5. Vatican city – Although technically the Vatican City is in a completely different country to Italy and Rome, you can wander in and out without even noticing. This is the headquarters to the Roman Catholic Church, the home to the Pope, and also iconic architecture. While you are here soaking up the history and culture at St. Peters Square, you can also visit other must-see attractions such as St Peters Basilica, Vatican Museums, Vatican Gardens, and the Sistine Chapel. You can also check out Castle St. Angelo which is just at the end of the street.
4. Catacombs – The Catacombs of Rome are former underground burial grounds that date from the second to the fifth century which were mainly used by Christians and Jews. These are subterranean passageways that were used as a place of burial for a number of centuries. There are many of these scattered across the city some of which include the Catacombs of San Callisto, Catacombs of Domitilla, Catacombs of Sant’Agnese, Catacombs of Priscilla, and the most popular being Catacombs of San Sebastiano.
3. Eat – Most people will agree that Italian cuisine is either the best or one of the best in the entire world. It’s hard to disagree with the above statement when Italy gave us foods such as Pizza, Spaghetti Bolognese, Lasagne, Pasta Carbonara, Gelato and that’s only the tip of the iceberg! If you want to experience these recipes at its best, the number one thing you have to remember is DO NO EAT RIGHT OUTSIDE TOURIST ATTRACTIONS. These places lack the authentic Italian flavors and are also way overpriced, you will find the best foods down side streets. Eataly is somewhere I highly recommend trying.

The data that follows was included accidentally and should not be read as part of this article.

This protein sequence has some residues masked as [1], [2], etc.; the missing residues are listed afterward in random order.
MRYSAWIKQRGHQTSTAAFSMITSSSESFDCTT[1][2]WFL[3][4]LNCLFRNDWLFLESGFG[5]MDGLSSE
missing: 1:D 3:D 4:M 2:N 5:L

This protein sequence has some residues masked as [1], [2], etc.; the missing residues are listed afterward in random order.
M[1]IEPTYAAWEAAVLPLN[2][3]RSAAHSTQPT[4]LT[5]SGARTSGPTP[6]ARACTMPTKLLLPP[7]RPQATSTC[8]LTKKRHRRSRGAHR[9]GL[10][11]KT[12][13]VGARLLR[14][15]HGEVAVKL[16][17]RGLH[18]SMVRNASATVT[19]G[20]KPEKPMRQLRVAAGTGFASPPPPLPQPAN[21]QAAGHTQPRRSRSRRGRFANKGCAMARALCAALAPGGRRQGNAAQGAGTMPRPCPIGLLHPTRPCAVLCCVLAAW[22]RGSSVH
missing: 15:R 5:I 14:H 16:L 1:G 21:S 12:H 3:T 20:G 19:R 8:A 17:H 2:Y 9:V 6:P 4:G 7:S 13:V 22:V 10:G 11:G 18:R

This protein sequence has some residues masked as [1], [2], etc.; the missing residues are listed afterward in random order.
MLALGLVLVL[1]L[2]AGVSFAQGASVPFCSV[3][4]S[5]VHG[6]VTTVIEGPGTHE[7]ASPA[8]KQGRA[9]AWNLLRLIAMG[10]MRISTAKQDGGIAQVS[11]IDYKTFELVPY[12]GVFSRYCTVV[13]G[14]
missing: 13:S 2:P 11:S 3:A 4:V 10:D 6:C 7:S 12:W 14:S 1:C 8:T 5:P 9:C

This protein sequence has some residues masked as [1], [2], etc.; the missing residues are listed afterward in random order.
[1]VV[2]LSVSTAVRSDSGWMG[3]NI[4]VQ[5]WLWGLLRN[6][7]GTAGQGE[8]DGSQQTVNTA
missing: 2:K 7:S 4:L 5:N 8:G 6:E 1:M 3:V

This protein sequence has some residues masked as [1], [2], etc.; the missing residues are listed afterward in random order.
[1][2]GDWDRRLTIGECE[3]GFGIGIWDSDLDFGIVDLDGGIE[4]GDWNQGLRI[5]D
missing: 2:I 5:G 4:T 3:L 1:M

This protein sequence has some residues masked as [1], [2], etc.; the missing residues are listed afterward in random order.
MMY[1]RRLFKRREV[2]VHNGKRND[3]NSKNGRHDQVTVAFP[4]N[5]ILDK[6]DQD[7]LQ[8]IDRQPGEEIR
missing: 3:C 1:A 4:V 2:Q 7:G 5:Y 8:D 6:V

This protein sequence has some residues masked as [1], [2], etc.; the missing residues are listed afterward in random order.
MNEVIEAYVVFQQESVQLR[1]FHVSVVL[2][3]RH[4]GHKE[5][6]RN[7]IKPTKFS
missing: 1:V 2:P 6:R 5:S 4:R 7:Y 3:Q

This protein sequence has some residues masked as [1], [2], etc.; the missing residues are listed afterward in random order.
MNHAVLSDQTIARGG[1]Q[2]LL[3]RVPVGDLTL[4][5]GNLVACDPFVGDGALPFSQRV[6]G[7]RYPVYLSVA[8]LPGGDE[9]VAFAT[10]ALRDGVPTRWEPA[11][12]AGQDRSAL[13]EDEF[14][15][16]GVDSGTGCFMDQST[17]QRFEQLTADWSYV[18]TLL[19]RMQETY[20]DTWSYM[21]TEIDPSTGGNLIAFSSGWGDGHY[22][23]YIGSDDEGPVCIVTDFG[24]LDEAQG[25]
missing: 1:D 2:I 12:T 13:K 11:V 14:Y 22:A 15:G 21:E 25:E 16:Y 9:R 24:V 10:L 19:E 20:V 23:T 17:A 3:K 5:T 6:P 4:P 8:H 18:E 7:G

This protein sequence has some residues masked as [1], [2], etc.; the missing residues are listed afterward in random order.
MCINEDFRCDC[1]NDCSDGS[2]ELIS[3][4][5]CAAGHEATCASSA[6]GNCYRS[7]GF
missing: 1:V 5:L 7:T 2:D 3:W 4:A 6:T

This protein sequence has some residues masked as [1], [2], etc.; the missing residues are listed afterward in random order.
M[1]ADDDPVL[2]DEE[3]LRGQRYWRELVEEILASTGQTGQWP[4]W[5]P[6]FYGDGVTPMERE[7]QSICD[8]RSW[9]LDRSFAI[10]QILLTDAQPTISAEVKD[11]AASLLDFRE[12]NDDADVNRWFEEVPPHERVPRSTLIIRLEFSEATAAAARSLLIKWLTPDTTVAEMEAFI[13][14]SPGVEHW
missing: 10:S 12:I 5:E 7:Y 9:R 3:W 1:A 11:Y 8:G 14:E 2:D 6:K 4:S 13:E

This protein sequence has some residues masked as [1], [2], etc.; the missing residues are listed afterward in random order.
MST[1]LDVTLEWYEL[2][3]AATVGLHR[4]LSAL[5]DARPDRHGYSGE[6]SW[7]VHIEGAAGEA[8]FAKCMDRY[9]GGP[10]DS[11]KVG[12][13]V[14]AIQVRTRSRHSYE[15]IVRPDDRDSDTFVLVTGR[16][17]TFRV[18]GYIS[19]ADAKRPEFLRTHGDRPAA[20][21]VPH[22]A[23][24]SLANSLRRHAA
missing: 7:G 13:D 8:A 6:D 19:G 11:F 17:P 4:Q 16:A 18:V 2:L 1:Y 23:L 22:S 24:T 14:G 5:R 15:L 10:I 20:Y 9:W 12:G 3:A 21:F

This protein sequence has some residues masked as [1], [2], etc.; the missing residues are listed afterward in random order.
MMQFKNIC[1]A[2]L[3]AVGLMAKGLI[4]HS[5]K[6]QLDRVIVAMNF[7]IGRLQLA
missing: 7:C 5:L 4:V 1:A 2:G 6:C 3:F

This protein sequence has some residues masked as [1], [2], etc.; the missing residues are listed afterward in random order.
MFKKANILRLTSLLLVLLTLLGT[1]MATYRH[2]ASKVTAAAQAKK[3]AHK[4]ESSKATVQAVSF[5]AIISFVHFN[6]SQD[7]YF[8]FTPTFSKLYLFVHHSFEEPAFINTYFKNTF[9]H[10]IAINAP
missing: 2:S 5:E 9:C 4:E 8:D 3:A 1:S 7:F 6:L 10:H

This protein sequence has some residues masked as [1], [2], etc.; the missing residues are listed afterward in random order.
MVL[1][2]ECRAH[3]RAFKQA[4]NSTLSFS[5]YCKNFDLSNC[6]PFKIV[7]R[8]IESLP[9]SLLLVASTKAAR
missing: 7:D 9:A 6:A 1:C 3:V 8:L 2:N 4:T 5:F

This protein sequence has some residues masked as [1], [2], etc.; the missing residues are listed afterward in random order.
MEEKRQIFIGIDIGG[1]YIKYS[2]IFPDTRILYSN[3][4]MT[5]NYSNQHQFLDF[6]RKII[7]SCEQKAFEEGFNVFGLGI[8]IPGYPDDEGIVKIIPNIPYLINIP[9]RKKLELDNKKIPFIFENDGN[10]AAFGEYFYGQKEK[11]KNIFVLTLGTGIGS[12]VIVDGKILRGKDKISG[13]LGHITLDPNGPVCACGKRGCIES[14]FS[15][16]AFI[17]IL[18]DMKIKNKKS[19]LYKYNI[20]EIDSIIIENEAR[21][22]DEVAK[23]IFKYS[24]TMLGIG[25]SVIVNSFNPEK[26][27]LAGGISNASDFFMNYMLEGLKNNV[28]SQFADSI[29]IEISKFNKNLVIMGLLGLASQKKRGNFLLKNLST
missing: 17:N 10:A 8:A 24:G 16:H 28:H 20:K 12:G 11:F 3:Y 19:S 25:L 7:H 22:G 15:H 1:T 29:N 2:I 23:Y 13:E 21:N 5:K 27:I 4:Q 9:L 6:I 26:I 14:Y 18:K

2. Historic district (Parione) – The best thing you can do here is switch your phone off and get lost, this is how you experience the Roman lifestyle. Head down narrow streets and find yourself immersed with great little gelato shops, cafes, bistros, or boutique shops. Smell the Italian recipes and watch excellent street performances before arriving at historic sights such as The Pantheon, Piazza Navona, or the picture-perfect Trevi Fountain. According to the legend, you should throw a coin over your shoulder and into the fountain to return someday to the Eternal city. I did but I haven’t returned yet.
1. Roman ruins – Obviously nobodys trip to Rome would be complete without witnessing one of the 7 wonders of the world. The Colosseum was the largest amphitheater of its time and once held up to 80,000 spectators which was built in 80AD. Not even a stone’s throw away from the Colosseum you can find the Roman forum which was the center of the day-to-day lives of the ancient Romans. Lay here are ancient government buildings, markets, and areas for public speeches and criminal trials. If this wasn’t enough history in one area you can also find Palatine hill here where Rome is believed to have been founded by brothers Romulus and Remus in 753 BC.
Vatican City: Free entry. St. Peters square: Free entry. St. Peters basilica: Free entry. Vatican museums: 17 Euro. Vatican garden: 32 Euro. Sistine chapel: 14 Euro. Castle St. Angelo: 14 Euro. Catacombs of Rome: 8 Euro. Eataly dinner: 11 – 15 Euro. Pantheon: Free entry. Piazza Navona: Free entry. Trevi fountain: Free entry. Colosseum + Roman Forum + Palatine hill: 16 Euro.